Male gonadal involvement is relatively uncommon in malignant lymphoma. Of these lymphomas, testicular lymphoma is the most frequent, accounting about 1% of all nonHodgkin’s lymphomas . On the other hand, spermatic cord lymphoma is very rare, and to the best of our knowledge, only thirty-three cases including our own case have been reported (Table 1) [1–8]. The patients ranged in age from 20 to 89 years (mean age, 60-year-old). Middle-aged men (14 out of 33 cases) and older men (15 out of 33 cases) were mainly affected . Most cases were stage I disease at the time of diagnosis (stage I, 21 cases; stage II, 6 cases; stage III, 2 cases; stage IV, 4 cases), nevertheless, they apparently have a poor prognosis (median survival, 12.2 months). Our case was already in stage IV at presentation. In general, it is difficult to detect the primary site when a patient with malignant lymphoma has multiple lesions. However, the first manifestation of our case was the spermatic cord tumor. Spermatic cord lymphoma has a tendency to spread or relapse towards para-aortic lymph nodes, while lymphomas derived from different primary lesions hardly metastasize to a spermatic cord in an early stage . Therefore, we assumed the primary site in our case might be the spermatic cord. Histologically reviewing, intermediate-grade lymphomas (Working Formulation), centroblast or centroblastic-centrocytic lymphomas (Kiel classification), and DLBCL (WHO classification) were most frequently observed, except two cases which suffered from Burkitt’s subtype [1, 4]. All cases that the immunophenotypical study was performed showed a B-cell phenotype.
|O, orchiectomy; CT, chemotherapy; RT, radiotherapy; IT, intrathecal chemotherapy; CBD, centroblastic diffuse; CB/CC, centroblastic/centrocytic; LB, lymphoblastic; LS, lymphosarcoma; RS, reticulosarcoma; LRS, lymphoreticulosarcoma; RES, reticuloendotheliosarcoma; DLC, diffuse large cell; DMC, diffuse medium cell; DLBCL, diffuse large B-cell lymphoma; mo, months; NA, not available; DOD, died of disease.|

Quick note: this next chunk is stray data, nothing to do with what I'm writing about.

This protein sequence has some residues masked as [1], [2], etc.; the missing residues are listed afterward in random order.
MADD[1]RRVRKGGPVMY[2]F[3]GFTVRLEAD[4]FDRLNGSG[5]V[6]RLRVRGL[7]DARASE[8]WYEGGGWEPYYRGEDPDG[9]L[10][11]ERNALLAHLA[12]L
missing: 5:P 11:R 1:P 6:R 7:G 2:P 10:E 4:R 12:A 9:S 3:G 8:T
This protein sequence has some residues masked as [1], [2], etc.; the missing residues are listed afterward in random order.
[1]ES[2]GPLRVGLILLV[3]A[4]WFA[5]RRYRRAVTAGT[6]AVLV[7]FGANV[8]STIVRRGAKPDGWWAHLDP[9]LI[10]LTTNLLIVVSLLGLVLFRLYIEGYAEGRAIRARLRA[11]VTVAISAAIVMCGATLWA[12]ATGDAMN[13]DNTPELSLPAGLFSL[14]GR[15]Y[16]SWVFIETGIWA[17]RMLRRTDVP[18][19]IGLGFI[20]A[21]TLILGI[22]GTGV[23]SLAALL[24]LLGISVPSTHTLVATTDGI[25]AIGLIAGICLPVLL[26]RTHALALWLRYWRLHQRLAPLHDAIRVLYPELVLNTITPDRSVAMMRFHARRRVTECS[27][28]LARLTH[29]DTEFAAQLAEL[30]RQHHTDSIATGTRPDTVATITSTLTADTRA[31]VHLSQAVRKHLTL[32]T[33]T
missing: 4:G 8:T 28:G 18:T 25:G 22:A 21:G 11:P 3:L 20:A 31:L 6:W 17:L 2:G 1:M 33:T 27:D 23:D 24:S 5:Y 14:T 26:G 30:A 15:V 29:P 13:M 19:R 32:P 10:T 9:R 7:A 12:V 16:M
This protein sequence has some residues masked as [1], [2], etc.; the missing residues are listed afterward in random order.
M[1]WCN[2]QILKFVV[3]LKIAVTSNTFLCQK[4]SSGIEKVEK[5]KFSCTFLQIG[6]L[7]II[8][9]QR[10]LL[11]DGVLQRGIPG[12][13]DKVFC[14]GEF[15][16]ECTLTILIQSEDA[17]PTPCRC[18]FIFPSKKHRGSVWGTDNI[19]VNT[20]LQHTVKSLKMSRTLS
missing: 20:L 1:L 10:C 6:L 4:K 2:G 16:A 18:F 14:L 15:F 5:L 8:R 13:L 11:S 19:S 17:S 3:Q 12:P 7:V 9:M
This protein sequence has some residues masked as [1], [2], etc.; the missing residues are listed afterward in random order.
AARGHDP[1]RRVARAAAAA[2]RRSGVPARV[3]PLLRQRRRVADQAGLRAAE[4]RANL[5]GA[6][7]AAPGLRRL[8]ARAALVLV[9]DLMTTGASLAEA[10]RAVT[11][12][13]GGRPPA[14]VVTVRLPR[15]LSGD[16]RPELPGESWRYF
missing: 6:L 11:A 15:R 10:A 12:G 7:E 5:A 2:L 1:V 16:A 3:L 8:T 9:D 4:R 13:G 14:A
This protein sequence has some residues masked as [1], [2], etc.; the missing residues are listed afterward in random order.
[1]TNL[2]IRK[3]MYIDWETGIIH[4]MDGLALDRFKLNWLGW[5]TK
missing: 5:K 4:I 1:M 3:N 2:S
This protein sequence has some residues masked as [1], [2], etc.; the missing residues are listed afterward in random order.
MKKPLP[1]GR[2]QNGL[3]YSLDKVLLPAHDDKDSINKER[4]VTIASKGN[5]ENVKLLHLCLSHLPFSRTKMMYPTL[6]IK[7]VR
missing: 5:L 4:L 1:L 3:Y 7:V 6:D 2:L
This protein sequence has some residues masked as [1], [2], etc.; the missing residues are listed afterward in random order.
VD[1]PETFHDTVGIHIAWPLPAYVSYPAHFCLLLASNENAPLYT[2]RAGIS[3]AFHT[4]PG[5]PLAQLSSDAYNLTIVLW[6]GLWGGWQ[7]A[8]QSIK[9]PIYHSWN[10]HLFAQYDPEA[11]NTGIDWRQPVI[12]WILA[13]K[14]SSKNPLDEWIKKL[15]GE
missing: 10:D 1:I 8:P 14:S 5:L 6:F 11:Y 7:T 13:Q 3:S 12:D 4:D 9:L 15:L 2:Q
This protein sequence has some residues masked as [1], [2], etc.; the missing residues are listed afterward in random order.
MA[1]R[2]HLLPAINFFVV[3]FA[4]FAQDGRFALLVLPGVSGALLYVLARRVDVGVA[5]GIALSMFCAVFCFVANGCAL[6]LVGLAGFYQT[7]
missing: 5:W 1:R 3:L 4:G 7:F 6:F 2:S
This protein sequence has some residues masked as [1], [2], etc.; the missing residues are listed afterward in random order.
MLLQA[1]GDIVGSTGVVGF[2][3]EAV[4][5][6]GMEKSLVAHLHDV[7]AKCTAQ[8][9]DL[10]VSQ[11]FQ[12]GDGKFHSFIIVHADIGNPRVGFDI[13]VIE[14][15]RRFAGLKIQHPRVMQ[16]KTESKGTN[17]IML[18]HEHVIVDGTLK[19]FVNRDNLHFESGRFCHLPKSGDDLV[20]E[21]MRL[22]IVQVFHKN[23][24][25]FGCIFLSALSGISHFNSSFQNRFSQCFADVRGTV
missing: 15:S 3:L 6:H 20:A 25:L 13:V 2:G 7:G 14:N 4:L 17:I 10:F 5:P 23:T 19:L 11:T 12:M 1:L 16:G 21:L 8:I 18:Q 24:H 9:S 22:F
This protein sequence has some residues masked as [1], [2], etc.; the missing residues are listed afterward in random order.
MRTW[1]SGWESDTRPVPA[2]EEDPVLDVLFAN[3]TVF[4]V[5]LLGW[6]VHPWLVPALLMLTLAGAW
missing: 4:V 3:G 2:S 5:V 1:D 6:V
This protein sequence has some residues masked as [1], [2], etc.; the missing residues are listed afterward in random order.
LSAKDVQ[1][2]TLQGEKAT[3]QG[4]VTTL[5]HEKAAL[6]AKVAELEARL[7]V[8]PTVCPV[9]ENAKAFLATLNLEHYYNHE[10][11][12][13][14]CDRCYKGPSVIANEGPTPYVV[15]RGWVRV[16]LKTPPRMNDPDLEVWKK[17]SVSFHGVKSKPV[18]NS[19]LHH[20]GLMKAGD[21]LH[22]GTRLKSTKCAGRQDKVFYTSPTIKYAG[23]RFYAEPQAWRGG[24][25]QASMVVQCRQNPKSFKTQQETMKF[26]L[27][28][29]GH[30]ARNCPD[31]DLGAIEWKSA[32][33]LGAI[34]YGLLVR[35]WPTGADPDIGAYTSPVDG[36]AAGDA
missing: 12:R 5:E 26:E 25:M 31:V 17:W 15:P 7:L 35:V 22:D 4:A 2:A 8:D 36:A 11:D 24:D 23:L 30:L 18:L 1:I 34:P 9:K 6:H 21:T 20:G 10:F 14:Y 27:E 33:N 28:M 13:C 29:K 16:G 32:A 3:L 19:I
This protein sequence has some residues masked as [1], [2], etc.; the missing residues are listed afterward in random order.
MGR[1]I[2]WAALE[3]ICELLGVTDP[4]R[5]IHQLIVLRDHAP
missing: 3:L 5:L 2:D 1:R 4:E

It is said that spermatic cord lymphoma is clinicopathologically similar to primary testicular lymphoma (PTL). PTL is a potentially fatal disease second only to primary brain lymphoma; median survival is between 12 and 24 months . It is due to failures in contralateral testis, CNS, and extranodal sites. Recently, an international phase II trial showed that the recommended first-line treatment for stage I or II PTL is orchiectomy followed by R-CHOP, IT-MTX, and RT to the contralateral testis . In the same way, it has been said that multidisciplinary treatments should be given in early staged spermatic cord lymphoma, but actually was not. Reviewing reported cases of stage I spermatic cord lymphoma, the initial treatment was only orchiectomy with or without RT by the 1980s, and the ratio of combining chemotherapy or not has become half and half since the 1990s. No case except ours underwent IT-MTX. Median survival of stage I spermatic cord lymphoma treated only orchiectomy with or without RT was 18.2 months, while 5-year overall survival rates of early staged PTL treated multidisciplinarily were 85% in the recent trial . It suggests that combined treatment with R-CHOP, IT-MTX, and RT to the contralateral testis will attribute a better outcome in early staged spermatic cord lymphoma.
On the other hand, the treatment of choice for stage III or IV disease in spermatic cord lymphoma still remains to be determined. For advanced PTL, the recommended first-line treatment is R-CHOP, however a median survival of less than six months is reported . Despite a higher rate of relapse in the contralateral testis (up to 50% of patients), RT to the contralateral testis is recommended by some authors, while others propose RT only for symptomatic patients or in the case of bulky disease. IT-MTX to prevent CNS relapse, which occurs in approximately 50% of patients, is also considered in patients achieving complete remission.
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Copyright © 2012 Satoru Taguchi et al. This is an open access article distributed under the Creative Commons Attribution License, which permits unrestricted use, distribution, and reproduction in any medium, provided the original work is properly cited.